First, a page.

[Nameplate] Fair ~ 85°F  
High: 85°F ~ Low: 56°F
Tuesday, Sep. 30, 2014

Family hopes to spread word about SUDC

Sunday, May 20, 2012

(Photo)
Levi Collom is pictured playing in the water play exhibit, Kim's Secret Water Garden, at The Discovery House in Cape Girardeau. At 3-1/2-years old, the Benton preschooler died of unknown causes March 18.
(Submitted Photo)
BENTON -- On the morning of March 17, Levi Collom woke up at his home in Benton with a slight fever of around 100 degrees.

"We treated him with Tylenol and Motrin, and he started feeling better," said the 3-1/2-year-old's mother, Ellie Collom.

Levi; his mother; his father, Glenn Collom; and his big sister, Victoria Collom, went to Chick-Fil-A in Cape Girardeau for lunch.

"We ate, and he played in their indoor playground for two hours," Mrs. Collom said. "He had the biggest time."

The family stayed, and the parents watched as their children played, Mrs. Collom said.

"We left and went home, and actually my daughter and I left the house. Glenn was there with Levi, and he was playing in the back yard." Mrs. Collom recalled.

Levi was put down for a nap.

"After about an hour, I went in there and asked him if he was ready to get up," Glenn Collom recalled. "He said: 'No, Dad. I'm still tired.' I went downstairs and heard a noise and it sounded like him getting out of bed. In about a five- or 10-minute time frame, I went back up there and he wasn't breathing."

Collom tried CPR on his son and called 911. Levi was transported to a Cape Girardeau hospital, where staff worked on him for hours.

"They actually got his heart beat back, but it was medically induced," Mrs. Collom said.

Her husband added: "They never could get his lungs to work again."

However, Levi was transported to Cardinal Glennon Hospital in St. Louis, where staff worked hours to revive Levi. He was pronounced dead about 6 a.m. March 18.

"It's just so tragic," Mrs. Collom said. "Your body just kind of goes into survival mode, shock."

The doctor in St. Louis told the Colloms they did everything they could to save Levi.

"She said: 'I have a 2-1/2-year-old. I wouldn't have done anything different,'" Mrs. Collom said.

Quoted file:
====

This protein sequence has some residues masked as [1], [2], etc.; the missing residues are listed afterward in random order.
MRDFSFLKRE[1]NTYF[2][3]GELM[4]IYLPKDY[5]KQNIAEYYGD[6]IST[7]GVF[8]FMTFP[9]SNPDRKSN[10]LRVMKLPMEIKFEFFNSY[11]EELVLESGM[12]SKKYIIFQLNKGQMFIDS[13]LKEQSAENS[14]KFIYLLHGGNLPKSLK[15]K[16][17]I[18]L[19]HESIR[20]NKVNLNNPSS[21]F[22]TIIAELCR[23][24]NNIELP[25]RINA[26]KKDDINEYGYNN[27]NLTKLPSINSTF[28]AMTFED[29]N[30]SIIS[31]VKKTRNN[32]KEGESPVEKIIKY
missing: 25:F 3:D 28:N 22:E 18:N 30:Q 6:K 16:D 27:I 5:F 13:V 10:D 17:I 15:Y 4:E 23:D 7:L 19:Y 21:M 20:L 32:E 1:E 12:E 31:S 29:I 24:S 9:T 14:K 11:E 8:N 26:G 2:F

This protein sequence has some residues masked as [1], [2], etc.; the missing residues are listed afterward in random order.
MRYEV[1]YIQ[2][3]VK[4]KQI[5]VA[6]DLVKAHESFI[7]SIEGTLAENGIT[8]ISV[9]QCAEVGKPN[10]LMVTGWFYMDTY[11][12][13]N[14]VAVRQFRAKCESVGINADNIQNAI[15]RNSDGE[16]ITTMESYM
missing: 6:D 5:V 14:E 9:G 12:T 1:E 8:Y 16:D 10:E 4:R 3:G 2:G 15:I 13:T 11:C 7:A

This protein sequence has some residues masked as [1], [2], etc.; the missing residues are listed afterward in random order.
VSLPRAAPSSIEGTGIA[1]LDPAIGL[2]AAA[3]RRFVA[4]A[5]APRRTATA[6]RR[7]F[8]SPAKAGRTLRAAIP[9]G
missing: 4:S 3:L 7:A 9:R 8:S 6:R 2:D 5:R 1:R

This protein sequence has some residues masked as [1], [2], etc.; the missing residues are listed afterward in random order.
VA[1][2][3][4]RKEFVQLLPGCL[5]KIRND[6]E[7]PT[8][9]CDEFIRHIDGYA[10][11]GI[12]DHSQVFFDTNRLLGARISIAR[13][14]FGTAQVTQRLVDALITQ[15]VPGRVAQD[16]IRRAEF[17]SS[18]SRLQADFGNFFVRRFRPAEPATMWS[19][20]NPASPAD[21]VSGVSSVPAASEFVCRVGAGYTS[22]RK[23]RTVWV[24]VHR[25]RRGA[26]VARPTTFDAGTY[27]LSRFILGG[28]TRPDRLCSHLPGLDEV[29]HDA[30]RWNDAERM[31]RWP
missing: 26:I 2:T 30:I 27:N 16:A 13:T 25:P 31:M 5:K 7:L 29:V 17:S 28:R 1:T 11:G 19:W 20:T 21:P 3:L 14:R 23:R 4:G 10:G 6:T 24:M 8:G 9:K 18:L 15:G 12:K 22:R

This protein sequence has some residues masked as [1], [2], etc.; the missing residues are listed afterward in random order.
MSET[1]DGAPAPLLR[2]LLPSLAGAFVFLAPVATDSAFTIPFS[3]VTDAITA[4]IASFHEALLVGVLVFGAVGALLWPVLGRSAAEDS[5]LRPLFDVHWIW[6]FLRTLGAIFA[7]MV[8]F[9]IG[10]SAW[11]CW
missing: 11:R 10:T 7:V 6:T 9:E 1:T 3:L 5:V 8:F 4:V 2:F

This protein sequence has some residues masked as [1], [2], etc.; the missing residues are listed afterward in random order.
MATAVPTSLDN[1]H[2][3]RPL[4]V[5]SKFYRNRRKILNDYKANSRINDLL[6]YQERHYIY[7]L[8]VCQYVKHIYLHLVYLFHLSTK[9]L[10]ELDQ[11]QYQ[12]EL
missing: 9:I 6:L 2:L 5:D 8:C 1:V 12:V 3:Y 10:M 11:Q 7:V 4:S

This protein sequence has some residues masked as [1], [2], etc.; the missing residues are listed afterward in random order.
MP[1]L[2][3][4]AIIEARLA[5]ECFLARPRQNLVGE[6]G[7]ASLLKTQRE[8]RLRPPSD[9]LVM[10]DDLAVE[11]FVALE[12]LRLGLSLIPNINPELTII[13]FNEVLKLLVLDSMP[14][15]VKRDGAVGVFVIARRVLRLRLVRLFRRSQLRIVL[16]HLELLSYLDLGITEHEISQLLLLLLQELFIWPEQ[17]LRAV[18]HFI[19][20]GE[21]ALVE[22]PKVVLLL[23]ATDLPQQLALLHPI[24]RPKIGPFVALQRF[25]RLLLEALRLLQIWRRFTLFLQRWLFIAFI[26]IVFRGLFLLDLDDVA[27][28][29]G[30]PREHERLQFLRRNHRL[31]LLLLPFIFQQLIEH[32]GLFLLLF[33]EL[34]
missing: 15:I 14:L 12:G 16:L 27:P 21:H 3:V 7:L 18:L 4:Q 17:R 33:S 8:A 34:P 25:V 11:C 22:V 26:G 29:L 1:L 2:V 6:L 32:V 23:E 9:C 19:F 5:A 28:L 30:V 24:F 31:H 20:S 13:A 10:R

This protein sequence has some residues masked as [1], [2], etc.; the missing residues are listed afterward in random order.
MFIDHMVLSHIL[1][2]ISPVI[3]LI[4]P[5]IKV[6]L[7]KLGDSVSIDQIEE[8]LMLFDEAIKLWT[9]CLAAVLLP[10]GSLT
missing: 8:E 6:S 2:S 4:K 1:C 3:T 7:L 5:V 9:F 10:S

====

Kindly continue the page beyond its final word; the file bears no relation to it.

In the meantime, the Colloms are still waiting for the full autopsy report on their son.

"Levi was a healthy child," Mrs. Collom said. "He wasn't sick. He had one febrile seizure when he was 1-1/2 years old."

Febrile seizures are convulsions brought on by a fever in infants or small children.

"Febrile seizures aren't alarming or concerning, but to us it was because Glenn used to have seizures," Mrs. Collom recalled. "The normal protocol for the doctor is to say there's no concern in a lot of cases."

However, Mrs. Collom noted a preliminary study published in the June 2007 Pediatric and Developmental Pathology, looked at five cases of SUDC in toddlers who died in their sleep. Four of the children either had history of febrile seizures or a history of febrile seizures in their families.

Collom said she learned about this possible link after searching online and finding The SUDC Program. SUDC stands for Sudden Unexplained Death in Childhood.

"It's affiliated with SIDS (Sudden Infant Death Syndrome), but SUDC is for children 1 year of age to 6 years who die unexpectedly," Mrs. Collom said.

In contrast, SIDS occurs before a child's first birthday.

"There's a lot of people who don't know about SUDC," Collom said.

His wife agreed.

The online community for SUDC has about 500 members and offers a support group for families whose children die suddenly without explanation.

"The people have been wonderful. They've taken steps to talk to the medical examiner for us and talk to the coroner to find out what the process is to get the results back to us because as a family, you don't want to do that," Mrs. Collom said.

Plus, the services are free to the families, Mrs. Collom said.

"I've been on there with a lot of the other moms, and it's the same story of how (Levi and) their children passed. They just wake up with a fever, and parents give them Motrin or Tylenol. The fever is not enough to be concerned."

Even if the medical examiner finds there's an answer to Levi's death, SUDC is still there to support her family, Mrs. Collom said. If the autopsy report comes back with an unexplained cause of death, SUDC will redo the research and study family history to see if anything is comparable, she said.

The Colloms said they realize knowing why Levi died won't bring him back, but they say it could possibly help another family. Researchers could get that much closer to finding out why or how to prevent it, the parents said.

"Strange things happen," Collom said recalling what a good boy his son was. "This past Christmas was Levi's last Christmas. We probably bought three times what we should have."

His wife agreed.

"I don't know why, but we just did. We didn't feel bad about it either," Mrs. Collom said.

The parents went on to say they got Levi the Batman Cave he wanted, but then one of them would be out and see another piece that went with the set and got that.

"You've got to have the car, the plane, the helicopter and boat," Mrs. Collom said.

And then there are the action figures that go with it, she added.

"What it came down to was he got every last thing for this Batman Cave," Collom said. "And it didn't bother us a bit."

Looking back, the parents said they have no regrets on their out-of-the-ordinary splurging on their son's Christmas gifts.

"I sure am glad he got everything he wanted," Mrs. Collom said.